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Book recommendation
By will
2/16/2012 6:40:34 PM
I read a book recently that really touched me. It is Stephen Robinson's "Believing Christ". I wanted to share one point from it. I'm paraphrasing, but he said: When we completly repent of our sins, of course our Heavenly Father will forgive us and remember our sins no more. However, we may still think of ourselves as guilty of the sin committed, but are now forgiven. He said this is not correct. Because Christ took our sins upon himeself, it is as though He committed the sin. We are not just forgiven, but are innocent of the trasgression. In Gods eyes, we never did it. This really gives me a lot of hope.

Brother Robinsons book has really helped me understand the atonement and I strongly recommend it.

Comments:

I love Believing Christ..    
"That book has been instrumental in helping me learn to be willing to forgive myself. I have read it at least twice in the past year.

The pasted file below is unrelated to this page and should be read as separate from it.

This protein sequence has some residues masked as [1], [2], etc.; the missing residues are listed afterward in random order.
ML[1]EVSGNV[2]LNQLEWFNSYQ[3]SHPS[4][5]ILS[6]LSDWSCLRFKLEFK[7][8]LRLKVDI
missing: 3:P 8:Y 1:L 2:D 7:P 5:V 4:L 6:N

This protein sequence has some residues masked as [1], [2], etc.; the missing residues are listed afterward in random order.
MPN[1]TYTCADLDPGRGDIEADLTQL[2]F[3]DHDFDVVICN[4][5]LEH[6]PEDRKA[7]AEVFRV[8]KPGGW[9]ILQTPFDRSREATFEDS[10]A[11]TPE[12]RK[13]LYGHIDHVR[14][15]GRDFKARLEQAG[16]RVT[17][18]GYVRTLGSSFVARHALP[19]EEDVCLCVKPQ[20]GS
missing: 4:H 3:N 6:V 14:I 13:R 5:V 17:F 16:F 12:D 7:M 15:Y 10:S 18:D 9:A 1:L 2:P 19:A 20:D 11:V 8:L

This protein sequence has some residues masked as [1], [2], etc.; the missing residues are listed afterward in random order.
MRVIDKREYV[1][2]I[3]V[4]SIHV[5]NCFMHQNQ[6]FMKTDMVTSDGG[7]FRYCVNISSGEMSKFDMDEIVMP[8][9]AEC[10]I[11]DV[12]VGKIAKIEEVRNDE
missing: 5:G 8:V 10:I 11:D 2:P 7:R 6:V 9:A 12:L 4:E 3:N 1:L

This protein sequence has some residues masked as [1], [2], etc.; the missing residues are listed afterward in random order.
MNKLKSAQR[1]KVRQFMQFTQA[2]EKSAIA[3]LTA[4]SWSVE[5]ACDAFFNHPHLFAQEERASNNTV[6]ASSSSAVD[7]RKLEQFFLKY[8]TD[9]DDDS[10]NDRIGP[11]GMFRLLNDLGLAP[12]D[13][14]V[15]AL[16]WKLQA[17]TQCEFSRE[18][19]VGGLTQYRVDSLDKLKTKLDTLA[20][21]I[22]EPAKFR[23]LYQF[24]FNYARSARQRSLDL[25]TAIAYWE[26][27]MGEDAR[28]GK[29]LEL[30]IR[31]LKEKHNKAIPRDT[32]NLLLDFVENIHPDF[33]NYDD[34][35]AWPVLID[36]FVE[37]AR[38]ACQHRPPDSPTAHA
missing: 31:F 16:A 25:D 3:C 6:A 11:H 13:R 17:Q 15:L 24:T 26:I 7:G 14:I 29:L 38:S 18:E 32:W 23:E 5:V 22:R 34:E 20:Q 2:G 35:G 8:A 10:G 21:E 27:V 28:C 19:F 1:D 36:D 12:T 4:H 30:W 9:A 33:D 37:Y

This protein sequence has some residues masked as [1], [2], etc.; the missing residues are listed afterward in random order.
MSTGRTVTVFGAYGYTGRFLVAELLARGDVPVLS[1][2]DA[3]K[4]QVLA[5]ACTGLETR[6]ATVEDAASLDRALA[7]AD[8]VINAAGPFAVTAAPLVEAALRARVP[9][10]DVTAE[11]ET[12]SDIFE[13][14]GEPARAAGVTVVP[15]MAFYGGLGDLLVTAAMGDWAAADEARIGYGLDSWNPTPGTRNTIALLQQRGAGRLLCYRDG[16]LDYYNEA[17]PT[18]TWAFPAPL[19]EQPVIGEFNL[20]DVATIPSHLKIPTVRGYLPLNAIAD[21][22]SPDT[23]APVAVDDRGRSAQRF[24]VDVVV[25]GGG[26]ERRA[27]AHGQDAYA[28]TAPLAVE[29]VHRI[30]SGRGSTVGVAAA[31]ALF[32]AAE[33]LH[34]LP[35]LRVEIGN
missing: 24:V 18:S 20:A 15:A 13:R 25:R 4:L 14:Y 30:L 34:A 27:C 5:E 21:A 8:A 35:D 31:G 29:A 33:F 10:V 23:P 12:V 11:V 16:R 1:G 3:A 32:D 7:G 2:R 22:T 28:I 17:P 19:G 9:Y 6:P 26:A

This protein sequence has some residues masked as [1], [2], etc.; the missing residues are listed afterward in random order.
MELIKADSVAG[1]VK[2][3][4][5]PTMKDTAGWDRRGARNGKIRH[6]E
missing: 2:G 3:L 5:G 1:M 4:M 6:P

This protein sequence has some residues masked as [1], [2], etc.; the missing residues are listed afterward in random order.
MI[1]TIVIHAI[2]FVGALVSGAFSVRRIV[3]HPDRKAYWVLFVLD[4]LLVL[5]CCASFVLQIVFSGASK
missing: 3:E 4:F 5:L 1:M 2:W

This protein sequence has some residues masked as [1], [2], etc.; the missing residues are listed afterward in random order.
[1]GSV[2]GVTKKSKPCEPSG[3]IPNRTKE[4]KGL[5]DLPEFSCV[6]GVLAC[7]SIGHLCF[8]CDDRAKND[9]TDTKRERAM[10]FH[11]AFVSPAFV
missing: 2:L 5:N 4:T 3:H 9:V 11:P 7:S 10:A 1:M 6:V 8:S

Not sure about others but I struggle with forgiving myself. I have no problem at all forgiving others but I really struggle with myself. I knew better. I was taught better. I cant forgive myself until my wife forgives me. the list goes on and on.

Believing Christ helped me to start the process of " I dont have to be perfect, I just have to be willing to forgive myself to start the process"

I was in an SAA meeting a few weeks back and we were talking on this topic and a baptist said "when we dont forgive ourselves, we are telling Christ that He isnt powerful enough to heal me."

Another book that has been influential was Divine Signatures by Gerald Lund. He asks us to look at all of the coindences in our lives as miracles and not discount them."
posted at 10:39:50 on February 17, 2012 by Hurtallover
Amen    
"This book was huge when I first started into recovery. It helped me realize that we are all unprofitable servants (including Pres. Hinckley), but that is OK because God isn’t planning to make a profit on any of us. He is planning to put more effort into each one of us than He will ever get back out."
posted at 00:05:31 on February 18, 2012 by justjohn


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"Man has a dual nature; one, related to the earthly or animal life; the other, akin to the divine. Whether a man remains satisfied within what we designate the animal world, satisfied with what the animal world will give him, yielding without effort to the whim of his appetites and passions and slipping farther and farther into the realm of indulgence, or whether, through self-mastery, he rises toward intellectual, moral, and spiritual enjoyments depends upon the kind of choice he makes every day, nay, every hour of his life"

— David O. McKay